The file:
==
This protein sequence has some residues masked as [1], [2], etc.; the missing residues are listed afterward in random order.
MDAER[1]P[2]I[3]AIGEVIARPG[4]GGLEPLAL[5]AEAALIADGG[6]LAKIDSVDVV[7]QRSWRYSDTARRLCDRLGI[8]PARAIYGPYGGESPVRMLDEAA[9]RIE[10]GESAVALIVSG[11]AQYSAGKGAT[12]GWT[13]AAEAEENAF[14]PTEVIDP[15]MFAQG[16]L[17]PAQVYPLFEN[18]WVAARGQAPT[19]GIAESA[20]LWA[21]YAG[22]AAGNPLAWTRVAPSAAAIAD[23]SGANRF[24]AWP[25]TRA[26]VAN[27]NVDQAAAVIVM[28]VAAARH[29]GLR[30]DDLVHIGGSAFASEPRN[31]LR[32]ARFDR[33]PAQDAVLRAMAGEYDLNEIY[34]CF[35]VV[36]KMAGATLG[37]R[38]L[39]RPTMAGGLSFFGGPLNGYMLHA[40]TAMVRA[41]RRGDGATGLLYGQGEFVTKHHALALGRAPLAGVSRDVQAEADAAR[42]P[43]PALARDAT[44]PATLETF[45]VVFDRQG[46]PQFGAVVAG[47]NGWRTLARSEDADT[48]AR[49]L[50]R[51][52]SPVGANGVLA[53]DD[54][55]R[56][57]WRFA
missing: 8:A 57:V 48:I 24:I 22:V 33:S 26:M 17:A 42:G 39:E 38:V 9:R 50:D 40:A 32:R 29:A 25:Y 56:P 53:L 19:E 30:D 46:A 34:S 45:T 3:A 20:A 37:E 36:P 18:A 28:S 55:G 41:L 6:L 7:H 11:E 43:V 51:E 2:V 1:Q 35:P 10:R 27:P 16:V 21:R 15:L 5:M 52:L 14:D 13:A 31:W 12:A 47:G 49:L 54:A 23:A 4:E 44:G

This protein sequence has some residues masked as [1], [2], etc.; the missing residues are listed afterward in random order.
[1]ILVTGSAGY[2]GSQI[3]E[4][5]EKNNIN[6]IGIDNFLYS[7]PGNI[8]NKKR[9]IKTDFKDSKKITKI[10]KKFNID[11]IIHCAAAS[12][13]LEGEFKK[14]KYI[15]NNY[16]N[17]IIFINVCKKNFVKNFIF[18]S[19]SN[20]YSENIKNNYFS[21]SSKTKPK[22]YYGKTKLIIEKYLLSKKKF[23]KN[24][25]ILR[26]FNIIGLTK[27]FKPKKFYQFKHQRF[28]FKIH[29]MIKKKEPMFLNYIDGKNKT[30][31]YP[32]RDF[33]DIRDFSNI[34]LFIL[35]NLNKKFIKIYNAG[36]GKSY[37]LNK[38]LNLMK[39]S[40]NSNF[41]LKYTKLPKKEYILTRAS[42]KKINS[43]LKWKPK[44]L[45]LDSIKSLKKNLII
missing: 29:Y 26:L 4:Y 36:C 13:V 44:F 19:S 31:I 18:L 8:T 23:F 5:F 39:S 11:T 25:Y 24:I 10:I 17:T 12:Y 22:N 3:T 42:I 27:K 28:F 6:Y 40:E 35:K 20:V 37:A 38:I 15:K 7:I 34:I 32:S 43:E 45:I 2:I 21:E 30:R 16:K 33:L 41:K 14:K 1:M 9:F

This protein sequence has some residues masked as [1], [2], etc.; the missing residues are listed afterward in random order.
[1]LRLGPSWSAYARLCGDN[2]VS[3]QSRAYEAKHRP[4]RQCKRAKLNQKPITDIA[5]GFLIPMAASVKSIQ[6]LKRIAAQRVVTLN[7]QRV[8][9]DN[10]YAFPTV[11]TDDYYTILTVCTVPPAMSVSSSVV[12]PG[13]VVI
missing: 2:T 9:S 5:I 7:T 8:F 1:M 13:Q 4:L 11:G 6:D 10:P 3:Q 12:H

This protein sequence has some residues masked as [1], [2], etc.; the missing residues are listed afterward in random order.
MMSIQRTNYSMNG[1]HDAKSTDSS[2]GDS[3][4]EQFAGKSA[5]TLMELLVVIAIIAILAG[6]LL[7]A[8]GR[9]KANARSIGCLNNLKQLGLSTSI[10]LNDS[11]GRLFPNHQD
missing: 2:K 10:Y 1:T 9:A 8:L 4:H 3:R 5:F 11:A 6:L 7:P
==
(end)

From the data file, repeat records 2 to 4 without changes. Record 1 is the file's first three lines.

This protein sequence has some residues masked as [1], [2], etc.; the missing residues are listed afterward in random order.
[1]ILVTGSAGY[2]GSQI[3]E[4][5]EKNNIN[6]IGIDNFLYS[7]PGNI[8]NKKR[9]IKTDFKDSKKITKI[10]KKFNID[11]IIHCAAAS[12][13]LEGEFKK[14]KYI[15]NNY[16]N[17]IIFINVCKKNFVKNFIF[18]S[19]SN[20]YSENIKNNYFS[21]SSKTKPK[22]YYGKTKLIIEKYLLSKKKF[23]KN[24][25]ILR[26]FNIIGLTK[27]FKPKKFYQFKHQRF[28]FKIH[29]MIKKKEPMFLNYIDGKNKT[30][31]YP[32]RDF[33]DIRDFSNI[34]LFIL[35]NLNKKFIKIYNAG[36]GKSY[37]LNK[38]LNLMK[39]S[40]NSNF[41]LKYTKLPKKEYILTRAS[42]KKINS[43]LKWKPK[44]L[45]LDSIKSLKKNLII
missing: 29:Y 26:L 4:Y 36:C 13:V 44:F 19:S 31:I 18:L 8:T 23:F 5:F 39:S 11:T 25:Y 24:I 10:I 17:T 12:Y 22:N 3:T 42:I 27:K 28:F 6:Y 40:E 35:K 20:V 37:A 38:I 15:K 7:I 34:I 32:S 43:E 45:I 2:I 21:E 30:R 16:K 33:L 41:K 14:K 1:M 9:F

This protein sequence has some residues masked as [1], [2], etc.; the missing residues are listed afterward in random order.
[1]LRLGPSWSAYARLCGDN[2]VS[3]QSRAYEAKHRP[4]RQCKRAKLNQKPITDIA[5]GFLIPMAASVKSIQ[6]LKRIAAQRVVTLN[7]QRV[8][9]DN[10]YAFPTV[11]TDDYYTILTVCTVPPAMSVSSSVV[12]PG[13]VVI
missing: 2:T 9:S 5:I 7:T 8:F 1:M 13:Q 4:L 11:G 6:D 10:P 3:Q 12:H

This protein sequence has some residues masked as [1], [2], etc.; the missing residues are listed afterward in random order.
MMSIQRTNYSMNG[1]HDAKSTDSS[2]GDS[3][4]EQFAGKSA[5]TLMELLVVIAIIAILAG[6]LL[7]A[8]GR[9]KANARSIGCLNNLKQLGLSTSI[10]LNDS[11]GRLFPNHQD
missing: 2:K 10:Y 1:T 9:A 8:L 4:H 3:R 5:F 11:A 6:L 7:P